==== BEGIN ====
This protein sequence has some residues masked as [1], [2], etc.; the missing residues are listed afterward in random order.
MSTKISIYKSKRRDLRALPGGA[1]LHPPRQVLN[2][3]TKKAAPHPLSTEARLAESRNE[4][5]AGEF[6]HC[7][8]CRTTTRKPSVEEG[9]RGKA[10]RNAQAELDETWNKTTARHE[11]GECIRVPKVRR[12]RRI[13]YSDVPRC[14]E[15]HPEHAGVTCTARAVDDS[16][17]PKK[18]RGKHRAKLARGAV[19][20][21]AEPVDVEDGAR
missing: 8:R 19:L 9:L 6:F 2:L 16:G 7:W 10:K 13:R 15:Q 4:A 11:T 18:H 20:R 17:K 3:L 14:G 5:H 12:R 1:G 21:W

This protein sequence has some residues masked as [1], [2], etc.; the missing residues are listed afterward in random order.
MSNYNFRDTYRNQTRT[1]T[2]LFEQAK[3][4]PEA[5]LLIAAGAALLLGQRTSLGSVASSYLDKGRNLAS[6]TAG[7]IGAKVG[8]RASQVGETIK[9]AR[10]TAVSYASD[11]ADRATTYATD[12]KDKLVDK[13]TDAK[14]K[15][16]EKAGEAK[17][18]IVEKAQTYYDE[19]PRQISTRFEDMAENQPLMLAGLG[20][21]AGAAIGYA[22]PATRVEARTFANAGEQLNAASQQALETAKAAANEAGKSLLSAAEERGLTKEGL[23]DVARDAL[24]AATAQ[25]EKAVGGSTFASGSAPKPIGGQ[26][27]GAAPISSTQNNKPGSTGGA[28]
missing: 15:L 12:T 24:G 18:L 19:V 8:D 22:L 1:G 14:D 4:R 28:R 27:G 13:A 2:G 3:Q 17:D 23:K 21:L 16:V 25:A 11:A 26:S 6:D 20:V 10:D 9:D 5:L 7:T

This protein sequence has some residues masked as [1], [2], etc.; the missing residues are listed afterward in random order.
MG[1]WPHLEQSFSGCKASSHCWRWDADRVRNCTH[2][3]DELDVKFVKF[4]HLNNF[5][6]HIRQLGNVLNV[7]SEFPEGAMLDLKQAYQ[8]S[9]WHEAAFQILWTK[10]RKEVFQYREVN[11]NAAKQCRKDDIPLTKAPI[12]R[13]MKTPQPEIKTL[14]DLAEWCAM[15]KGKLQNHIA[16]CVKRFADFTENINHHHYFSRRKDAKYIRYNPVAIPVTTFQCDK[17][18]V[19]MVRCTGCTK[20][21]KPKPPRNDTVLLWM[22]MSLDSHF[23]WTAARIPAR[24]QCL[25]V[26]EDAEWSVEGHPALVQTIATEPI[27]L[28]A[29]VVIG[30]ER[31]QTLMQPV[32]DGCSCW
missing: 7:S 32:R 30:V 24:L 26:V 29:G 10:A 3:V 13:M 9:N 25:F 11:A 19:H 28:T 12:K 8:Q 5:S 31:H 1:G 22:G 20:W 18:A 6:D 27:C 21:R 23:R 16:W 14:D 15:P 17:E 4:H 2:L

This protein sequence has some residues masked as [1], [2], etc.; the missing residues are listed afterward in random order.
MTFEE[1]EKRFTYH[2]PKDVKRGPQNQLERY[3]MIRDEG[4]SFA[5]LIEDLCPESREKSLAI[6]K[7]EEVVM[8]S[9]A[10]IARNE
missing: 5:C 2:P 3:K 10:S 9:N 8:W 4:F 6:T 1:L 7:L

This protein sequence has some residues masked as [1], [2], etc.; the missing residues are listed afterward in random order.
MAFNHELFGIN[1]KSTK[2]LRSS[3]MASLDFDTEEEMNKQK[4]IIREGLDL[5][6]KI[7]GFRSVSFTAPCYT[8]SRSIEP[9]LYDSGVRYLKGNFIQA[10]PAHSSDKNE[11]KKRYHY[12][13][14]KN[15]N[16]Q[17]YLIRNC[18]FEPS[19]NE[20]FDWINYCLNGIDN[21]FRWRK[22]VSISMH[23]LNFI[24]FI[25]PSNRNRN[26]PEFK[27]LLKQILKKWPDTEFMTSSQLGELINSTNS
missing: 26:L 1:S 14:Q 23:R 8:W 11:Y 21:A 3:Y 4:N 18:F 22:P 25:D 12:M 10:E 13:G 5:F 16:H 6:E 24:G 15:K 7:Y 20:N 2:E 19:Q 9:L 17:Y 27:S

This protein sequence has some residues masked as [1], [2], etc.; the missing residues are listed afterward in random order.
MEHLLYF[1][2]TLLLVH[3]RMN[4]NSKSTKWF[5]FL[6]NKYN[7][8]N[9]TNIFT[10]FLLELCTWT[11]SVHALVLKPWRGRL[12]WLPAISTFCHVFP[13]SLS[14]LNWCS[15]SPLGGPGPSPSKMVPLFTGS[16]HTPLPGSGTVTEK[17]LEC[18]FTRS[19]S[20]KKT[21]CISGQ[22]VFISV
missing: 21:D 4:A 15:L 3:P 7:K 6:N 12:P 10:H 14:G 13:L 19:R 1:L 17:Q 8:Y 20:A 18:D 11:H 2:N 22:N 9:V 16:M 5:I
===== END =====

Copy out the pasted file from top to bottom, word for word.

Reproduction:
This protein sequence has some residues masked as [1], [2], etc.; the missing residues are listed afterward in random order.
MSTKISIYKSKRRDLRALPGGA[1]LHPPRQVLN[2][3]TKKAAPHPLSTEARLAESRNE[4][5]AGEF[6]HC[7][8]CRTTTRKPSVEEG[9]RGKA[10]RNAQAELDETWNKTTARHE[11]GECIRVPKVRR[12]RRI[13]YSDVPRC[14]E[15]HPEHAGVTCTARAVDDS[16][17]PKK[18]RGKHRAKLARGAV[19][20][21]AEPVDVEDGAR
missing: 8:R 19:L 9:L 6:F 2:L 16:G 7:W 10:K 13:R 15:Q 4:A 11:T 18:H 20:R 17:K 3:L 14:G 5:H 12:R 1:G 21:W

This protein sequence has some residues masked as [1], [2], etc.; the missing residues are listed afterward in random order.
MSNYNFRDTYRNQTRT[1]T[2]LFEQAK[3][4]PEA[5]LLIAAGAALLLGQRTSLGSVASSYLDKGRNLAS[6]TAG[7]IGAKVG[8]RASQVGETIK[9]AR[10]TAVSYASD[11]ADRATTYATD[12]KDKLVDK[13]TDAK[14]K[15][16]EKAGEAK[17][18]IVEKAQTYYDE[19]PRQISTRFEDMAENQPLMLAGLG[20][21]AGAAIGYA[22]PATRVEARTFANAGEQLNAASQQALETAKAAANEAGKSLLSAAEERGLTKEGL[23]DVARDAL[24]AATAQ[25]EKAVGGSTFASGSAPKPIGGQ[26][27]GAAPISSTQNNKPGSTGGA[28]
missing: 15:L 12:T 24:G 18:L 19:V 8:D 22:L 1:G 14:D 4:R 28:R 27:G 13:A 2:G 3:Q 17:D 23:K 21:L 16:V 25:A 11:A 26:S 6:D 20:V 10:D 9:D 5:L 7:T

This protein sequence has some residues masked as [1], [2], etc.; the missing residues are listed afterward in random order.
MG[1]WPHLEQSFSGCKASSHCWRWDADRVRNCTH[2][3]DELDVKFVKF[4]HLNNF[5][6]HIRQLGNVLNV[7]SEFPEGAMLDLKQAYQ[8]S[9]WHEAAFQILWTK[10]RKEVFQYREVN[11]NAAKQCRKDDIPLTKAPI[12]R[13]MKTPQPEIKTL[14]DLAEWCAM[15]KGKLQNHIA[16]CVKRFADFTENINHHHYFSRRKDAKYIRYNPVAIPVTTFQCDK[17][18]V[19]MVRCTGCTK[20][21]KPKPPRNDTVLLWM[22]MSLDSHF[23]WTAARIPAR[24]QCL[25]V[26]EDAEWSVEGHPALVQTIATEPI[27]L[28]A[29]VVIG[30]ER[31]QTLMQPV[32]DGCSCW
missing: 7:S 32:R 30:V 24:L 26:V 29:G 10:A 3:V 13:M 9:N 25:F 11:A 19:H 28:T 12:K 8:Q 5:S 31:H 1:G 22:G 20:W 18:A 6:D 27:C 21:R 23:R 16:W 14:D 15:P 17:E 4:H 2:L

This protein sequence has some residues masked as [1], [2], etc.; the missing residues are listed afterward in random order.
MTFEE[1]EKRFTYH[2]PKDVKRGPQNQLERY[3]MIRDEG[4]SFA[5]LIEDLCPESREKSLAI[6]K[7]EEVVM[8]S[9]A[10]IARNE
missing: 5:C 2:P 3:K 10:S 9:N 8:W 4:F 6:T 1:L 7:L

This protein sequence has some residues masked as [1], [2], etc.; the missing residues are listed afterward in random order.
MAFNHELFGIN[1]KSTK[2]LRSS[3]MASLDFDTEEEMNKQK[4]IIREGLDL[5][6]KI[7]GFRSVSFTAPCYT[8]SRSIEP[9]LYDSGVRYLKGNFIQA[10]PAHSSDKNE[11]KKRYHY[12][13][14]KN[15]N[16]Q[17]YLIRNC[18]FEPS[19]NE[20]FDWINYCLNGIDN[21]FRWRK[22]VSISMH[23]LNFI[24]FI[25]PSNRNRN[26]PEFK[27]LLKQILKKWPDTEFMTSSQLGELINSTNS
missing: 26:L 1:S 14:Q 23:R 8:W 11:Y 21:A 3:Y 4:N 18:F 22:P 25:D 12:M 10:E 13:G 5:F 16:H 6:E 24:G 15:K 7:Y 20:N 2:E 19:Q 9:L 17:Y 27:S

This protein sequence has some residues masked as [1], [2], etc.; the missing residues are listed afterward in random order.
MEHLLYF[1][2]TLLLVH[3]RMN[4]NSKSTKWF[5]FL[6]NKYN[7][8]N[9]TNIFT[10]FLLELCTWT[11]SVHALVLKPWRGRL[12]WLPAISTFCHVFP[13]SLS[14]LNWCS[15]SPLGGPGPSPSKMVPLFTGS[16]HTPLPGSGTVTEK[17]LEC[18]FTRS[19]S[20]KKT[21]CISGQ[22]VFISV
missing: 21:D 4:A 15:L 3:P 7:K 6:N 12:P 10:H 14:G 13:L 19:R 1:L 17:Q 8:Y 20:A 18:D 11:H 2:N 22:N 9:V 16:M 5:I